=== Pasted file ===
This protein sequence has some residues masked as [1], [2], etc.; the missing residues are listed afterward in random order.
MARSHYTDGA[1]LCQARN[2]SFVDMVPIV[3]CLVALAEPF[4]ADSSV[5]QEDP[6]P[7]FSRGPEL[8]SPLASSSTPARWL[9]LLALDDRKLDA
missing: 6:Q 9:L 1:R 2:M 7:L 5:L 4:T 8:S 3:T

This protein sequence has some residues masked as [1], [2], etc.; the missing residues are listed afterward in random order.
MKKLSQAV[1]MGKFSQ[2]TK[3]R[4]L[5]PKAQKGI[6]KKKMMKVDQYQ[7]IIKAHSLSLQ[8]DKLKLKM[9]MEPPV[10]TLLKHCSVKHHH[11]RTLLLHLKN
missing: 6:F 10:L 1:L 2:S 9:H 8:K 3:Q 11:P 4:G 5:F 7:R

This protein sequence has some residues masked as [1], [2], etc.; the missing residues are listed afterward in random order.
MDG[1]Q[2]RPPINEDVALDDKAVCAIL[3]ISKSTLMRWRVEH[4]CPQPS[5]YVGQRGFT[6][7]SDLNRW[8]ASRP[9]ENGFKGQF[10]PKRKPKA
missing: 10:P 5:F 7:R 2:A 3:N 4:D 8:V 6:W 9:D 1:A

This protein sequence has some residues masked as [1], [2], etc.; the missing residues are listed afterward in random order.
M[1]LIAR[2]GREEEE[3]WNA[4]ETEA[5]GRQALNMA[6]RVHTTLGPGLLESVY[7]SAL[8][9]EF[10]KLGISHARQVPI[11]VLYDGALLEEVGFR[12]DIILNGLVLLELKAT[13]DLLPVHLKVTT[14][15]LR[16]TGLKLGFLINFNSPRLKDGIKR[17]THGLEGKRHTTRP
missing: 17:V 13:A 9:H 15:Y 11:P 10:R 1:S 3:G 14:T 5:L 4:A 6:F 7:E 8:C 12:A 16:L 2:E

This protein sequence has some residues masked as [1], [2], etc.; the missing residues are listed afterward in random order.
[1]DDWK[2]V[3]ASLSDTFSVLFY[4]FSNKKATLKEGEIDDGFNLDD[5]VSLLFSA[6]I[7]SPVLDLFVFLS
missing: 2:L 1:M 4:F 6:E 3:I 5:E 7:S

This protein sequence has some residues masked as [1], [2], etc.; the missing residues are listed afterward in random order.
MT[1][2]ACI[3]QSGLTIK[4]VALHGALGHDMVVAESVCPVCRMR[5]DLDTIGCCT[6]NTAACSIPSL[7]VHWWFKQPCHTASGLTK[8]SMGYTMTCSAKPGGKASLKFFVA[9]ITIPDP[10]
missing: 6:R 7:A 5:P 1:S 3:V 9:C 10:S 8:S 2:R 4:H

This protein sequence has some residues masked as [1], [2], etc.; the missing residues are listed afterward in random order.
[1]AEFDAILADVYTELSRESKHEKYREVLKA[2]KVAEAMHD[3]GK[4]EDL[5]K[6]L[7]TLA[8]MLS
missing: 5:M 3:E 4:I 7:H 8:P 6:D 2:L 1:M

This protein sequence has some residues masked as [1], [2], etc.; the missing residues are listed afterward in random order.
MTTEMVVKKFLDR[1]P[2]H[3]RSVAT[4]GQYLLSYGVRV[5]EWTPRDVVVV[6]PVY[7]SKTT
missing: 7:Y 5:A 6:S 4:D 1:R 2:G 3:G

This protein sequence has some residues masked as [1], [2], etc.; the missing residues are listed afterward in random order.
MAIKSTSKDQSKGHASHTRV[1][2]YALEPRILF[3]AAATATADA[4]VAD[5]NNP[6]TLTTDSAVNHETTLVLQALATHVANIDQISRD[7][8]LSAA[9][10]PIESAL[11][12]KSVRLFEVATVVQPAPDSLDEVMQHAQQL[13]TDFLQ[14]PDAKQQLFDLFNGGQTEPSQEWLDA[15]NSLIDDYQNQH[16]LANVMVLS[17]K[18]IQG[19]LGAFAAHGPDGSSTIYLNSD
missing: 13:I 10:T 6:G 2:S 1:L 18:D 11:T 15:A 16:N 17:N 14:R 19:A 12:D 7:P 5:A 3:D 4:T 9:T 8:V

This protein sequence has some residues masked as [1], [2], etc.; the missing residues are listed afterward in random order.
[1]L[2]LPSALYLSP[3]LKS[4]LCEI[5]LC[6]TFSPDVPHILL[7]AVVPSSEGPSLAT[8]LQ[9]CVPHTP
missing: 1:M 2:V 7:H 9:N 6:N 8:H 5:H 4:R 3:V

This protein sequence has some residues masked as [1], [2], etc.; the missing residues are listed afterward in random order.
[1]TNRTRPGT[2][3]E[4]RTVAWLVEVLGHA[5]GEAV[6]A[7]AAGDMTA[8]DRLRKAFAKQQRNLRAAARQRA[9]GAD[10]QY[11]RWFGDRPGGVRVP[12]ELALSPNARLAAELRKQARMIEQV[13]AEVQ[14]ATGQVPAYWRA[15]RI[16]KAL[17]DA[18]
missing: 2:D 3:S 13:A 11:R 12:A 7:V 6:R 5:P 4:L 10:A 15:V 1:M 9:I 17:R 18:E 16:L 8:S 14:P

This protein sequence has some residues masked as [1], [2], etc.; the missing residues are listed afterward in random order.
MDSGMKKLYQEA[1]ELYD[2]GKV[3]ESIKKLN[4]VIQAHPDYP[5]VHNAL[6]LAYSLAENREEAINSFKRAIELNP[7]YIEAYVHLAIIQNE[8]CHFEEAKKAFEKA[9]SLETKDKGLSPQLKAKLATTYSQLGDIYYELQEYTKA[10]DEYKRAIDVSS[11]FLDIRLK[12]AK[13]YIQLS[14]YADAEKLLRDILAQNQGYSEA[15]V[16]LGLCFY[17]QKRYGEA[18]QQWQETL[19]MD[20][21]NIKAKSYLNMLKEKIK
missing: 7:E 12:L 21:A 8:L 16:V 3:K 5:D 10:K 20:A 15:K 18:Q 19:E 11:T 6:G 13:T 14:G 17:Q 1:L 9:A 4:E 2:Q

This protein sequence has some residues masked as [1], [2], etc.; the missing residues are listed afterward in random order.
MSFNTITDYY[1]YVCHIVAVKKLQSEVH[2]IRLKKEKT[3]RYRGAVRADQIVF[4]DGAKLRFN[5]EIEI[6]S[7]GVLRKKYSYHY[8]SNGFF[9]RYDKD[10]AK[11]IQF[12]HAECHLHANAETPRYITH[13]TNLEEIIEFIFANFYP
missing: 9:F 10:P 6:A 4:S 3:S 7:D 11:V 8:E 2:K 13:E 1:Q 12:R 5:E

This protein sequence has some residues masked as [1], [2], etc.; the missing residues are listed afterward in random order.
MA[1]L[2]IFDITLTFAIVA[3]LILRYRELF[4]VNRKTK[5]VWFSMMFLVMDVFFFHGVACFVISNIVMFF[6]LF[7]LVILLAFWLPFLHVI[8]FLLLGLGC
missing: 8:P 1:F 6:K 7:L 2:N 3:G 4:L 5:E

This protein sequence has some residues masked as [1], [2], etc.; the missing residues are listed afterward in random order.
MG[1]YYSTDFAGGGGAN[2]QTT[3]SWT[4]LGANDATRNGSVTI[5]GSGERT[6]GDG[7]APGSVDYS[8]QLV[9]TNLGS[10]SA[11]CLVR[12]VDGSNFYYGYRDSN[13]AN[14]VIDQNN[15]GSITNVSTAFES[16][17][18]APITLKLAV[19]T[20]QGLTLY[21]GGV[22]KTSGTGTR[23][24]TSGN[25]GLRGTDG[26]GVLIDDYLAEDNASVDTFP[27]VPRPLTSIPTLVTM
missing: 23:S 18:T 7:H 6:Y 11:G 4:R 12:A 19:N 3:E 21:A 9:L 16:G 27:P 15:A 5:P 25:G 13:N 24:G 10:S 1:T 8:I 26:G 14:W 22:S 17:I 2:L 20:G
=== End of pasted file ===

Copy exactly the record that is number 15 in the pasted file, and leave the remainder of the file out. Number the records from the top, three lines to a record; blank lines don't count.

This protein sequence has some residues masked as [1], [2], etc.; the missing residues are listed afterward in random order.
MG[1]YYSTDFAGGGGAN[2]QTT[3]SWT[4]LGANDATRNGSVTI[5]GSGERT[6]GDG[7]APGSVDYS[8]QLV[9]TNLGS[10]SA[11]CLVR[12]VDGSNFYYGYRDSN[13]AN[14]VIDQNN[15]GSITNVSTAFES[16][17][18]APITLKLAV[19]T[20]QGLTLY[21]GGV[22]KTSGTGTR[23][24]TSGN[25]GLRGTDG[26]GVLIDDYLAEDNASVDTFP[27]VPRPLTSIPTLVTM
missing: 23:S 18:T 7:H 6:Y 11:G 4:R 12:A 19:N 3:E 21:A 9:L 16:G 27:P 15:A 5:P 25:G 13:N 24:G 10:S 1:T 8:I 26:G 14:W 22:S 17:I 2:L 20:G